This paper is inspired by the proposition that it may be possible to extract descriptive physical parameters - in particular the ice thickness, of a sea-ice field from ocean wave information. The motivation is that mathematical theory describing wave propagation in such media has reached a point where the inherent heterogeneity, expressed as pressure ridge keels and sails, leads, thickness variations and changes of material property and draught, can be fully assimilated exactly or through approximations whose limitations are understood. On the basis that leads have the major wave scattering effect for most sea-ice [Williams, T.D., Squire, V.A., 2004. Oblique scattering of plane flexural-gravity waves by heterogeneities in sea ice. Proc. R. Soc. Lon. Ser.-A 460 (2052), 3469-3497], a model two dimensional sea-ice sheet composed of a large number of such features, randomly dispersed, is constructed. The wide spacing approximation is used to predict how wave trains of different period will be affected, after first establishing that this produces results that are very close to the exact solution. Like Kohout and Meylan [Kohout, A.L., Meylan, M.H., 2008. An elastic plate model for wave attenuation and ice floe breaking in the marginal ice zone. J. Geophys. Res. 113, C09016, doi:10.1029/2007JC004434], we find that on average the magnitude of a wave transmitted by a field of leads decays exponentially with the number of leads. Then, by fitting a curve based on this assumption to the data, the thickness of the ice sheet is obtained. The attenuation coefficient can always be calculated numerically by ensemble averaging but in some cases more rapidly computed approximations work extremely well. Moreover, it is found that the underlying thickness can be determined to good accuracy by the method as long as Archimedean draught is correctly provided for, suggesting that waves can indeed be effective as a remote sensing agent to measure ice thickness in areas where pressure ridges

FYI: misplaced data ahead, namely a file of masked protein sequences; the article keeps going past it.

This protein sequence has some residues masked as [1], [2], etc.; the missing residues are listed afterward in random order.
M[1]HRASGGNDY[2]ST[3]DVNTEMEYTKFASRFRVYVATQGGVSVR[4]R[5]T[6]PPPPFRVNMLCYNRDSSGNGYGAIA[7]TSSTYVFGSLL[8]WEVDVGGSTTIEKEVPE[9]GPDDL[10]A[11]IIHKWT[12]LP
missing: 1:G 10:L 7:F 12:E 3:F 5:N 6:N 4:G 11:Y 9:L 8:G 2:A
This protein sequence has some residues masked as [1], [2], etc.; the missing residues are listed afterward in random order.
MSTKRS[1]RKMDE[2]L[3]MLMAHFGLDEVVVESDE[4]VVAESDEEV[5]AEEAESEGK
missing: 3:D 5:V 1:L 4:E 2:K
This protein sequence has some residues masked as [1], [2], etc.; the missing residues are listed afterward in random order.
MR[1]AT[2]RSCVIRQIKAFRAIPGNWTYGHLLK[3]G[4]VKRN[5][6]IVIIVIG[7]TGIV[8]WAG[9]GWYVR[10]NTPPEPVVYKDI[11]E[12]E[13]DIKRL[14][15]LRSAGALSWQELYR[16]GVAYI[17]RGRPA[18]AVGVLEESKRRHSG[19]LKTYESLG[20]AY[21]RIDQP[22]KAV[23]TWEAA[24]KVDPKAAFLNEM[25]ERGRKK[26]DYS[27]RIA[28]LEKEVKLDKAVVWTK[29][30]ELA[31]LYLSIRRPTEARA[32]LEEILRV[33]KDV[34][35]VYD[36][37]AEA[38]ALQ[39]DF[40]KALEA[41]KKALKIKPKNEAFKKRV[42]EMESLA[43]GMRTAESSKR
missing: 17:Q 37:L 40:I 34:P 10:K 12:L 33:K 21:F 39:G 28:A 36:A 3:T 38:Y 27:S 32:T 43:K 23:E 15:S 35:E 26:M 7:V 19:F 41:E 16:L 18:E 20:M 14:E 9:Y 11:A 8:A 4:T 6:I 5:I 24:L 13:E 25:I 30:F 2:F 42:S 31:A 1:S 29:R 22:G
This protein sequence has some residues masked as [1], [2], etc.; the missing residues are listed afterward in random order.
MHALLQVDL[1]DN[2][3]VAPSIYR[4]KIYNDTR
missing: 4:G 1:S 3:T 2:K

16. Local scattering property scales flow speed estimation in laser speckle contrast imaging

    Science.gov (United States)

    Miao, Peng; Chao, Zhen; Feng, Shihan; Yu, Hang; Ji, Yuanyuan; Li, Nan; Thakor, Nitish V.

    2015-07-01

    Laser speckle contrast imaging (LSCI) has been widely used in in vivo blood flow imaging. However, the effect of local scattering property (scattering coefficient µ s ) on blood flow speed estimation has not been well investigated. In this study, such an effect was quantified and involved in relation between speckle autocorrelation time τ c and flow speed v based on simulation flow experiments. For in vivo blood flow imaging, an improved estimation strategy was developed to eliminate the estimation bias due to the inhomogeneous distribution of the scattering property. Compared to traditional LSCI, a new estimation method significantly suppressed the imaging noise and improves the imaging contrast of vasculatures. Furthermore, the new method successfully captured the blood flow changes and vascular constriction patterns in rats’ cerebral cortex from normothermia to mild and moderate hypothermia.

  17. Lithiasis size estimation variability depending on image technical methodology.

    Science.gov (United States)

    Argüelles Salido, Enrique; Aguilar García, Jesús; Lozano-Blasco, Jose María; Subirá Rios, Jorge; Beardo Villar, Pastora; Campoy-Martínez, Pedro; Medina-López, Rafael A

    2013-11-01